“As Neo-Confucianism developed, two trends of thought emerged out of the Southern Song philosopher and official Zhu Xi’s synthesis of the “learning of Principle” and the “Learning of the Mind and Heart.” Both trends agreed that all the myriad things of the universe are manifestations of a single “Principle” (li) and that this Principle is the essence of morality. By understanding the Principle that underlies the universe (just as Buddhists understood all things in the universe as manifestations of the single Buddha spirit), then, men may understand the moral principles that they must put into practice in order to achieve an ordered family, good government, and peace under heaven. The two trends of thought differed, however, on the way in which human beings are to understand Principle.

“The thinking surrounding the “Learning of the Mind and Heart” is most often identified with the Ming general and statesman Wang Yangming (1472-1529). Wang argued that inasmuch as every living thing is a manifestation of Principle, then one need not look outside oneself in order to understand Principle (and therefore morality): one should consult one’s own heart (or mind), wherein Principle surely lay. Since Principle is the basis of human nature, then it follows that anyone who understands his or her true nature understands the Principle of the universe.

Wang Yangming’s Philosophy

Wolfram Eberhard wrote in “A History of China”: “All main schools of Chinese philosophy were still based on Confucius. Wang Yangming's philosophy also followed Confucius, but he liberated himself from the Neo-Confucian tendency as represented by Zhu Xi, which started in the Song epoch and continued to rule in China in his time and after him; he introduced into Confucian philosophy the conception of "intuition". He regarded intuition as the decisive philosophic experience; only through intuition could man come to true knowledge. This idea shows an element of meditative Buddhism along lines which the philosopher Lu Xiang-shan (1139-1192) had first developed, while classical Neo-Confucianism was more an integration of monastic Buddhism into Confucianism. Lu had felt himself close to Wang Anshi (1021-1086), and this whole school. [Source: “A History of China” by Wolfram Eberhard, 1951, University of California, Berkeley]

During the Mongol period, a Taoist group, the Zengyi Dao (Correct Unity Sect) had developed. Originally, this group was a continuation of Zhang Daoling’s sect of Taoism. Through the Cheng-i adherents, the Southern school had gained political influence on the despotic Mongol rulers. The despotic Yongle emperor had favoured the monk Tao-yen (c. 1338-1418) who had also Taoist training and proposed a philosophy which also stressed intuition. He was, incidentally, in charge of the compilation of the largest encyclopaedia ever written, the Yongle ta-tien commissioned by the Yongle emperor.

“Wang Yangming followed the Wang Anshi tradition. The introduction of the conception of intuition, a highly subjective conception, into the system of a practical state philosophy like Confucianism could not but lead in the practice of the statesman to Machiavellism. The statesman who followed the teaching of Wang Yangming had the opportunity of justifying whatever he did by his intuition.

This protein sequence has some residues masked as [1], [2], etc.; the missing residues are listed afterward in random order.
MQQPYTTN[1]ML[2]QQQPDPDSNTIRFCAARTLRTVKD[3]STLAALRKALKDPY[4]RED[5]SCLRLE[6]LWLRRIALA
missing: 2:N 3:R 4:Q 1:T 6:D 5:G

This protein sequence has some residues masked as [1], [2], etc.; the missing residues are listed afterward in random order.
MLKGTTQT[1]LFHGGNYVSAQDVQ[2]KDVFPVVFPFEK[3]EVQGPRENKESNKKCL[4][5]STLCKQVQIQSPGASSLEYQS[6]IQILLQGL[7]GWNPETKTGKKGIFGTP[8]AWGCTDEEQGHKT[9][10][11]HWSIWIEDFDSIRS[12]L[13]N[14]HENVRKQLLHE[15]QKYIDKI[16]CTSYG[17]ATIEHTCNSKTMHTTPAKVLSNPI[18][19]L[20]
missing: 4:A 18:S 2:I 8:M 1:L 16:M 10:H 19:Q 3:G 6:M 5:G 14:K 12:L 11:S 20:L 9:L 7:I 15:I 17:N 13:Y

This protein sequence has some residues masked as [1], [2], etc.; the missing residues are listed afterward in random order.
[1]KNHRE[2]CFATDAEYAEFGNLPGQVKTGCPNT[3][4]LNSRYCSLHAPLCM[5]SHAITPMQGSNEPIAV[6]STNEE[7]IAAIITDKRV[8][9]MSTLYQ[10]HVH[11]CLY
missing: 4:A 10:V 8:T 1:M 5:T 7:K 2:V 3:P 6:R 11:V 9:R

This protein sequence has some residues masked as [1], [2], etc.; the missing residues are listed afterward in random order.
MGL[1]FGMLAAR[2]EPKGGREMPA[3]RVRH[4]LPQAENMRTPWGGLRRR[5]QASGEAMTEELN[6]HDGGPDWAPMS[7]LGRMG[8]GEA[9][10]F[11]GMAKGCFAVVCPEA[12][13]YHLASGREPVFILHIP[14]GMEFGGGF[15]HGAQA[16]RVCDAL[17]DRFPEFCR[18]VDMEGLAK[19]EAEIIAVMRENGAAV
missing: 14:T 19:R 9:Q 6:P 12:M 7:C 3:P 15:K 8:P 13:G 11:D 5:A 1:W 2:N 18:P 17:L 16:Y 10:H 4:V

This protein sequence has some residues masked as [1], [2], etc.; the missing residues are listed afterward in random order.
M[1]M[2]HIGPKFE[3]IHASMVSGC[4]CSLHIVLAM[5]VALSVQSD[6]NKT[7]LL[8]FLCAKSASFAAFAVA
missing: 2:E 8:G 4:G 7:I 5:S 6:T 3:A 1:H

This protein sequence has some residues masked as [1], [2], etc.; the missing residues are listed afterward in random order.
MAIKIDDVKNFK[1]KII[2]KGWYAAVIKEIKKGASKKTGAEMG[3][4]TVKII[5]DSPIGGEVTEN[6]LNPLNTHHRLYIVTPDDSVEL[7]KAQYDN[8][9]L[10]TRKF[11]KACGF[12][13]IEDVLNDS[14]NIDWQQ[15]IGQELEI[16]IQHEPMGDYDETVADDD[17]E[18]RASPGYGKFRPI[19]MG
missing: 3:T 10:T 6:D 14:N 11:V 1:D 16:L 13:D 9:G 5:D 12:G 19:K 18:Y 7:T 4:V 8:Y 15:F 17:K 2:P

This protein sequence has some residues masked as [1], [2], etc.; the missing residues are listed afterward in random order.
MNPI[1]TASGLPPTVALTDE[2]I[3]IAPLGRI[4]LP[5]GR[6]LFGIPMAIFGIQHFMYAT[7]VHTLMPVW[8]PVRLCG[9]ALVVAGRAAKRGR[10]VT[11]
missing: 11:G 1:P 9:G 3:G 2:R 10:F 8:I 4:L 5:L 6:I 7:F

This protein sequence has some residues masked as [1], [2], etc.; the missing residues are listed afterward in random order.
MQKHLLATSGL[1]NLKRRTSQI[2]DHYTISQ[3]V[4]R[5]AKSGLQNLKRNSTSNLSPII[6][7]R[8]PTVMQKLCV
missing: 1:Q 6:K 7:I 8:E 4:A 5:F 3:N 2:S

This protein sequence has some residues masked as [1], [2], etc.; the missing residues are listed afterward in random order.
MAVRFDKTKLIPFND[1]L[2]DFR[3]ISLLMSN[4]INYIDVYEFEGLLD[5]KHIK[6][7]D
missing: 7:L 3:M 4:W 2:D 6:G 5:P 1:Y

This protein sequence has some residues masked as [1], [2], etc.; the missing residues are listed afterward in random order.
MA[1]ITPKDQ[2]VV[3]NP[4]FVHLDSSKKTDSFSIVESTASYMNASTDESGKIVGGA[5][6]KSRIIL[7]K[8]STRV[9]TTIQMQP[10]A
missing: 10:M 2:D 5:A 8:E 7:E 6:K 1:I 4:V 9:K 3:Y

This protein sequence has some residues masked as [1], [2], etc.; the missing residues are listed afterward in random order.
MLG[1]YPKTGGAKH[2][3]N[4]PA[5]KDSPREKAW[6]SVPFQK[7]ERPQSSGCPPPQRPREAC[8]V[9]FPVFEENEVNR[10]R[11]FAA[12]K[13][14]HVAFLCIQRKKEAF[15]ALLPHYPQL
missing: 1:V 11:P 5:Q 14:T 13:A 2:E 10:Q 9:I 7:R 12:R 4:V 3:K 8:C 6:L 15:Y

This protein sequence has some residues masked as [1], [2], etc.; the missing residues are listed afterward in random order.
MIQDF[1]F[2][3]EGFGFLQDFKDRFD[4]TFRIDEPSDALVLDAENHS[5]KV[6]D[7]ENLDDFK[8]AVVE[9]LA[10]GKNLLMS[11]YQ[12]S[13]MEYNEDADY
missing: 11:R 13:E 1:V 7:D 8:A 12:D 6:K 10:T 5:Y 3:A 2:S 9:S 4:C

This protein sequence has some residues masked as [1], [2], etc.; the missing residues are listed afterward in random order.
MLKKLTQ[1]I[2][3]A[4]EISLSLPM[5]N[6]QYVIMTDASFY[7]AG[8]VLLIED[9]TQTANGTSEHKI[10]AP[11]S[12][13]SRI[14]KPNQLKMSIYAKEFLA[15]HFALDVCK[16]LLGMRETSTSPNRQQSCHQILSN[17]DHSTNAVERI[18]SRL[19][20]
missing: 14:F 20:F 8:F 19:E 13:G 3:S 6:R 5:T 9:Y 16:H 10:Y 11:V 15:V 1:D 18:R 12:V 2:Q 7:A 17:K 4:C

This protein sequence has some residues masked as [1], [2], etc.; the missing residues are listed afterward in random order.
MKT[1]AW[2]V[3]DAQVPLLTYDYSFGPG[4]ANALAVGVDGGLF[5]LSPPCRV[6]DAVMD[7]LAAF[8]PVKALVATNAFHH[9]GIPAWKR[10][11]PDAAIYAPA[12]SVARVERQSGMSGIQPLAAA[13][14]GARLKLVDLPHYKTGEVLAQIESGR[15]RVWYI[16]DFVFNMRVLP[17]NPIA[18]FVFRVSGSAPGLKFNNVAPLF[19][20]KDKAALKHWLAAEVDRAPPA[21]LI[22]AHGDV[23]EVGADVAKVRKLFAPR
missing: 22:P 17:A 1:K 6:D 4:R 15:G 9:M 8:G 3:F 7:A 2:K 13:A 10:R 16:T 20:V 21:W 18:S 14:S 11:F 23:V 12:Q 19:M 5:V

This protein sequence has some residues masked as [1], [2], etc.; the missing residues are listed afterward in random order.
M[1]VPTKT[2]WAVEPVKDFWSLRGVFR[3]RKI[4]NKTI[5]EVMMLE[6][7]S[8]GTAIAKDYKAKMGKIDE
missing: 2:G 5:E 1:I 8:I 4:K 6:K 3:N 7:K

“Wang Yangming failed to gain acceptance for his philosophy. His disciples also failed to establish his doctrine in China, because it served the interests of an individual despot against those of the gentry as a class, and the middle class, which might have formed a counterweight against them, was not yet politically ripe for the seizure of the opportunity here offered to it. In Japan, however, Wang's doctrine gained many followers, because it admirably served the dictatorial state system which had developed in that country. Incidentally, Chiang Kai-shek in those years in which he showed Fascist tendencies, also got interested in Wang Yangming.

Wang Yangming’s Ideas

The following passage from Instructions for Practical Living by Wang’s disciple Xu Ai relates Wang’s teaching regarding knowledge and action: “I [Xu Ai] did not understand the Teacher’s doctrine of the unity of knowing and acting and, debated over it back and forth with Huang Zongxian and Gu Weixian without coming to any conclusion. Therefore I took the matter to the Teacher. The Teacher said, “Give an example and let me see.” I said, “For example, there are people who know that parents should be served with filiality and elder brothers treated with respect, but they cannot put these things into practice. [Source: “Unity of Knowing and Acting” by Wang Yangming, from “Sources of Chinese Tradition,” compiled by Wm. Theodore de Bary and Irene Bloom, 2nd ed., vol. 1 (New York: Columbia University Press, 1999); Asia for Educators, Columbia University, Primary Sources with DBQs, afe.easia.columbia.edu ]

“This shows that knowing and acting are clearly two different things.” The Teacher said, “The knowing and acting you refer to are already separated by selfish desires and are no longer knowing and acting in their original substance. There have never been people who know but do not act. Those who are supposed to know but do not act simply do not yet know. When sages and worthies taught people about knowing and acting, it was precisely because they wanted them to restore this original substance, and not just to have them behave like that and be satisfied.”